First up- the grocery budget. I'm not talking about it. Here's hoping that the wisdom gained in August will allow for a smoother September. (and if I never eat pb&j again...)
As August creeps to a close (Could this month have been any longer?), it's time to update the house savings. As some of you may remember, we are working to save 100% toward our next house. This month, we were able, in spite of the evil grocery budget, to save 120% of our monthly goal. I would be more pleased about that number had I not known where we started the month and the potential savings. Oh well, better luck next month. But there's a problem. I'm not sure I want to do this anymore. I'm just not sure what I want anymore. Pass the syrup, people, I'm waffling!
Yes, I'm a waffle. Money and waffles are a constant for me. Tony laughs that I'll only be happy either living in Bel Air or in the Kenyan Bush. There's no middle ground with me, but this house-savings plan is really bringing out a new twist for me. And I still haven't found my footing. Let's go over what I know for sure:
1. I HATE debt. I really really hate continual payments for stuff that I already have.
2. Financial responsibility runs through my veins. I can't just blow it all in Vegas. I'm genetically incapable of that.
3. I truly BELIEVE that everything we/I have is from the Lord. It's all His to do whatever He wants.
4. Money doesn't do it for me. I'm not impressed by money. I'm not motivated by money. I don't want or need more money. No part of me would be fulfilled with just a little bit more.
Now some truths about me that aren't related to money, but suddenly are relevant to this conversation:
1. I'm a big picture person. The little details of life often get lost behind the big picture.
2. My big picture is not long term.
3. I have a deep sense of my limited time on this earth.
Kind of a strange combination of views from within me, I know, but here's what has been screaming in my brain:
Why am I saving so much money for a future goal when I haven't been promised an earthly future?
I have no promise that I am going to live to see a new house. I have no guarantee that my children are going to be alive when I will be purchasing my mortgage-free house. Dave Ramsey has a saying that goes something like "Live like no one else today, so that later you can live like no one else." I get the wisdom in that. I understand why he says to save and pinch today so you'll later have financial peace. I see exactly where he's coming from, and we have done all of his baby steps and even some more grown-up steps. But the thing is we are not promised a later. And if you knew you- or your child- only had x amount of time left, how would that change your money thoughts for today? And how would you spend your time? (Don't be confused or naive. We each only have so much time left.)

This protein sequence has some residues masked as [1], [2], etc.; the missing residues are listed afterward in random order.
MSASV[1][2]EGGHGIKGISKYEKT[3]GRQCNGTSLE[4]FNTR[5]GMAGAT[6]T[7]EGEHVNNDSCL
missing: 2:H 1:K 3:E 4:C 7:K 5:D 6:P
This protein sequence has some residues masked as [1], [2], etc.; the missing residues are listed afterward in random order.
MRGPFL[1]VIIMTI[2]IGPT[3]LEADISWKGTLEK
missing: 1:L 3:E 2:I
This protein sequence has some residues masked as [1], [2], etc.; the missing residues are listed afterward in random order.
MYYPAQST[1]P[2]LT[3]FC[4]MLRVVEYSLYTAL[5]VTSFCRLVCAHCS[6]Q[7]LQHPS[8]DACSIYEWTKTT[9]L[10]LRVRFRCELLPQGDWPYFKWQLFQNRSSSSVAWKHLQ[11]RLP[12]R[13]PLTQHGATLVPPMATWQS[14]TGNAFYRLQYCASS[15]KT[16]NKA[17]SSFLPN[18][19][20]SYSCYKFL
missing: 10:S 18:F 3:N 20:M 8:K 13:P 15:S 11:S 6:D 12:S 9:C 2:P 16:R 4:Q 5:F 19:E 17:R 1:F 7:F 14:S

I don't have an answer for everyone on that. I don't claim that anything I'm saying is for anyone but me to read. I'm not even sure I have "the" answer for me and my family. What I do know is that my family, thanks to the mercy of the Lord, is in a solid financial place. I also know that I do not want to leave Panama in three years with nothing but money in the bank. (See Money Rule #4 above) I'd rather have to take out a small mortgage because we chose to live a little. Or a LOT. I'd rather have a mortgage because we chose to give a little. Or a LOT.
I want my kids to see Panama. I want them to see all of the world. I want them to give. I want them to see the good God's money can do when God's people give it and themselves freely. I want them to grow up knowing the world is bigger than the tri-county, or tri-country, region. I want them to grow up having learned and lived together. I want the reality of God's vast creation to affect them. To change them. I want to pick up in the middle of the week and fly 2000 miles away to serve with missionaries who have asked for help. I want to give school supplies to the entire second-grade class of Curundu- a poverty stricken area of Panama. I want to tell the kids, and myself, "no" to more stuff so that we can say "yes" for giving more to others. I want them to see that wise stewardship has very little to do with a great deal, or budget, or goal. And I don't want my savings goals to stop it.
I don't need any more money. I don't need more time. I need to use my money and my time more freely, without constraining it with my temporal goals. Debt free feels great. It feels free. But freedom comes at a cost. Sending a mortgage check to the bank because I gave and lived too much to afford a debt-free home? There might be eternal wisdom in that. I'm not sure. I'm still waffling.